Pick-a-Poem: Rebecca Foust

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Happy Wednesday, blog readers! I hope you’re all having a good week so far. If your week is starting to lag, and you feel like you might need some poetry to perk you up, then you’ve come to the right place! Each week we feature a poem from someone whose work you may not have read before. And we find these poems through Poetry Daily, a great website that features new poetry every single day. This week we feature Dynamic Response of Multi-Layered Soil Media in the Frequency Domain by Rebecca Foust.

According to her bio page, Rebecca Foust has written several books, two of which are All That Gorgeous Pitiless Song (Many Mountains Moving, 2010) and God, Seed (Tebot Bach, 2010). She has recently received fellowships from The Frost Place and The MacDowell Colony. Her work has already appeared or is forthcoming in The Hudson Review, Sewanee Review, and Southern Poetry Review.

Dynamic Response of Multi-Layered Soil Media in the Frequency Domain by Rebecca Foust

       Written while reading my daughter’s master’s thesis

 

Catastrophic failures in buildings during seismic events:
big things fall down and kill us all.

u = horizontal displacement, v = vertical displacement:
shear strength, shear stress, sheer shear.

A & B are arbitrary constants. i is an imaginary number term:
M is still mass and T still time.

Imagine the earth a great bowl, tipped—the landmass slid
like a pudding to one side.

When you were five you ran to my room and cried,
“The rain’s in my room, Mom.”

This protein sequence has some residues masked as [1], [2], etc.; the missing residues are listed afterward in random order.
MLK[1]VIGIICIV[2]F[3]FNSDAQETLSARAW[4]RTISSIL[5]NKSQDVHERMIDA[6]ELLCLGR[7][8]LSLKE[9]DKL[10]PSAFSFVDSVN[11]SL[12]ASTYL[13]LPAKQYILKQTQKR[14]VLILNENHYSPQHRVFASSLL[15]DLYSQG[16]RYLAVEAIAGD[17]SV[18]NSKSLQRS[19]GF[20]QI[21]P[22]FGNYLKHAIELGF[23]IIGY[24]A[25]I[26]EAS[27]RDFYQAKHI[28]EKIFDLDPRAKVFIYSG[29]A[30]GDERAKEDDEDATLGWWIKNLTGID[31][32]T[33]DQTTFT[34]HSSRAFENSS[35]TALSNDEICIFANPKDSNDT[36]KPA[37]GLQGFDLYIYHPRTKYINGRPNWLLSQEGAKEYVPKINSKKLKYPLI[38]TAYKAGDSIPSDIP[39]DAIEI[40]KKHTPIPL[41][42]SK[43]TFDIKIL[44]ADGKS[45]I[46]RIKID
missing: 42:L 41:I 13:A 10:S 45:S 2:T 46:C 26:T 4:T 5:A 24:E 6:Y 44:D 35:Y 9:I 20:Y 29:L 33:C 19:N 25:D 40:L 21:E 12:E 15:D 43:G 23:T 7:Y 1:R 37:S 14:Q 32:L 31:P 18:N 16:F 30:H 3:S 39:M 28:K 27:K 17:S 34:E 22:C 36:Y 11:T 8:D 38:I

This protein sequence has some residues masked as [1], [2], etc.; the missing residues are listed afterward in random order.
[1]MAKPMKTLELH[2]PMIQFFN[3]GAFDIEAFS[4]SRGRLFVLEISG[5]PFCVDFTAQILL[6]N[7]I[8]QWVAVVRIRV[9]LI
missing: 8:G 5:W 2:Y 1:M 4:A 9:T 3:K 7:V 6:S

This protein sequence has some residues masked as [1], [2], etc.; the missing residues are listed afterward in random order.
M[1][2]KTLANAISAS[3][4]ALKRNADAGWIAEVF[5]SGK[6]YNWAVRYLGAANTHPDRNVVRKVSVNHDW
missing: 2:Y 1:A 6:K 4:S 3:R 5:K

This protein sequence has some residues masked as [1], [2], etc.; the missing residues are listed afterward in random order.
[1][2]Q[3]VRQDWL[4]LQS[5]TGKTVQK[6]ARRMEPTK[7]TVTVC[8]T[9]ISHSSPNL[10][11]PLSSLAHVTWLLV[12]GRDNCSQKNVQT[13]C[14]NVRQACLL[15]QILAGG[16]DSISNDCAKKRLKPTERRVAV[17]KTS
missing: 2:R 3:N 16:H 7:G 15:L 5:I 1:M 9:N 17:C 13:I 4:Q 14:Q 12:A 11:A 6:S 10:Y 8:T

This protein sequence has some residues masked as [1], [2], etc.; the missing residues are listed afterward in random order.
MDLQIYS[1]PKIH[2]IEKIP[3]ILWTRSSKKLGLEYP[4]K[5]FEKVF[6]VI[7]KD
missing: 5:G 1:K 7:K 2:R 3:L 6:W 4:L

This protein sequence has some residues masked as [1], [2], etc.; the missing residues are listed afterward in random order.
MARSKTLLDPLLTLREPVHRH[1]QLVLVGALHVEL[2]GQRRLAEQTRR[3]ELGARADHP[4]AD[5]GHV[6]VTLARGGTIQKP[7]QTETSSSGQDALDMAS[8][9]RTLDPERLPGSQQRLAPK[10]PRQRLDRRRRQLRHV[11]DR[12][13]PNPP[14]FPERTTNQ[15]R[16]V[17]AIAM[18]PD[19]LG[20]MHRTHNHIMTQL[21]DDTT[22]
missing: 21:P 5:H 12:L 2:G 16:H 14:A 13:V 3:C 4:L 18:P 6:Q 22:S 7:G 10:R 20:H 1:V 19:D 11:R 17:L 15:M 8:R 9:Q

“Oh, Hon,” I said, “It’s just a storm. There’s no rain
in your room.” But when I led you

back to your bed I saw where the roof had failed. The crust
of the earth is not just crumbs of dirt

but a great long wave knit in a series of waves, liquid
as blood

and “load” any force that can induce dirt to move more
than it already moves.

Not just a quake, but the wind. Breath. Jump on the bed,
shout too loud. A sine wave

will go a long way and not fade. It will roll down the roots
of the house and be drunk by ground

into Surface waves and Body waves. And, Love waves
—transverse motions perpendicular

to the vector of propagation—that is, love is a wave
that itself nulls. It is not the quake that kills,

but subsurface structural failure. Not the war,
but the people who failed

to stop it; not the affair, but what the marriage
was not built on.

It began with a tremor in my left thumb. It began
with a twitch in my eye.

Resonance occurs when the natural frequency of soil
is met by a frequency forced by a dynamic load.

A train might pass, geese honk on a beat, crickets hit
the same note at the same time,

then waves join and amplify and big things fall down
and we die.

You, daughter, with your work boots and spray paint
and little colored pennants on stakes,

you are the one to hold back the roar and weight
of the trains,

the one to gauge the links of the chains that hold up
the world’s bridges.

Next time I drive across one while a train trundles by,
I’ll think of Love waves,

how we thwart what we hold dear. And of the risks of being
too much in tune

with the breath and pulse of the world. I’ll rig a hitch
in my gait

and thank physics or God for the spark that joined spark
to ignite you. And give praise

that keeping the world from flying apart is now less and less
my job. Yes, life’s tide

goes out, waves ebb. In the still hour the world is withdrawn.
But you, daughter,

will wave to me from the bridge rampart. You’ll be wearing
your hardhat. And you will go on.

I hope you enjoyed this week’s featured poem! For more of these poems, click here!

— Jet Fuel Blog Editor, Mary Egan

 

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